Cover Crops, Drought, Yield and Risk: an Analysis of U.S. Soybean Production
Besides a variety of production and environmental benefits, cover cropping has been advocated as a mean to increase resilience to drought. We explored factors influencing farmer’s adoption of cover crops and examined the effects of cover crops on soybean yield and its risk using USDA’s 2018 ARMS Phase II Soybean Production Practices and Costs Report and Phase III Soybean Costs and Returns Report. Incorporating drought occurrence in current year and previous 5 years into our analysis, we find that previous occurrence of drought did not affect farmers’ adoption of cover crops and the effects of cover crops on yield and its risk are mixed. Under a drought condition, cover crops reduced soybean yield and increased yield variation; but in the meantime, they reduced the risk of crop failure, or made yield less negatively skewed. The insignificant effect of previous drought on cover crop adoption and the mixture of positive and negative effects of cover crops on yield and its risk imply that farmers are divided in their acceptance of cover crops as a mean to build resilience to drought.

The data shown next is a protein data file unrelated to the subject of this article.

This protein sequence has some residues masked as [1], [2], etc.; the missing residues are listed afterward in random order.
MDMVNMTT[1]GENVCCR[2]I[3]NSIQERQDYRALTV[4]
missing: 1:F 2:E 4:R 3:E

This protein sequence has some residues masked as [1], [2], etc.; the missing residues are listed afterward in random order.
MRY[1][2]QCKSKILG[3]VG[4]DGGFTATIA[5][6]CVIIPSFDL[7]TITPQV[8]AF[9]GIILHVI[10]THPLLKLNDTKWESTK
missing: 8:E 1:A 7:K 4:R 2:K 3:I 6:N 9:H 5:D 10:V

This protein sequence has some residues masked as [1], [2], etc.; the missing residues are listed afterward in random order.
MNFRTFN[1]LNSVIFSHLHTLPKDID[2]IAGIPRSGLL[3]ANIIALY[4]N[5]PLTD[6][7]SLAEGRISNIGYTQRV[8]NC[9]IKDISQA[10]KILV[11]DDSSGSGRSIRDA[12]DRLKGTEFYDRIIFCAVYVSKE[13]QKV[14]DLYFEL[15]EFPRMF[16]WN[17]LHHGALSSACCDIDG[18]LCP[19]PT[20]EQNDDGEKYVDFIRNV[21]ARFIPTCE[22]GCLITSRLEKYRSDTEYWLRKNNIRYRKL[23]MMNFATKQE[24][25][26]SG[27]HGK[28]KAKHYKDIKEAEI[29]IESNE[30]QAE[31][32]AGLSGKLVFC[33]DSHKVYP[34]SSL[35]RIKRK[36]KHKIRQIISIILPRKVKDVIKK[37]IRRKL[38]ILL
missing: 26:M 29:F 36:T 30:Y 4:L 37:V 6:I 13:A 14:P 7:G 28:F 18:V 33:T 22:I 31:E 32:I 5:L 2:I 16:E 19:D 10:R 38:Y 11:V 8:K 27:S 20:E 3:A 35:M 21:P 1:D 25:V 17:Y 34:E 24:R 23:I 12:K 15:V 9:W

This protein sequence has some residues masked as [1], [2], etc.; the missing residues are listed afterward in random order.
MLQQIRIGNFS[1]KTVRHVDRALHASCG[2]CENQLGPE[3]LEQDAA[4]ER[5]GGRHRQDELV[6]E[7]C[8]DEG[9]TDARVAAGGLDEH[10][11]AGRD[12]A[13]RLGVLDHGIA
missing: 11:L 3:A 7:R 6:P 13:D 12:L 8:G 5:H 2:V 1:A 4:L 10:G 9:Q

I would like to thank Ryan Williams at USDA ERS for helping construct weather variables for the study. The findings and conclusions in this paper are those of the author and should not be construed to represent any official USDA or U.S. Government determination or policy, nor do they necessarily represent the views of of the National Bureau of Economic Research.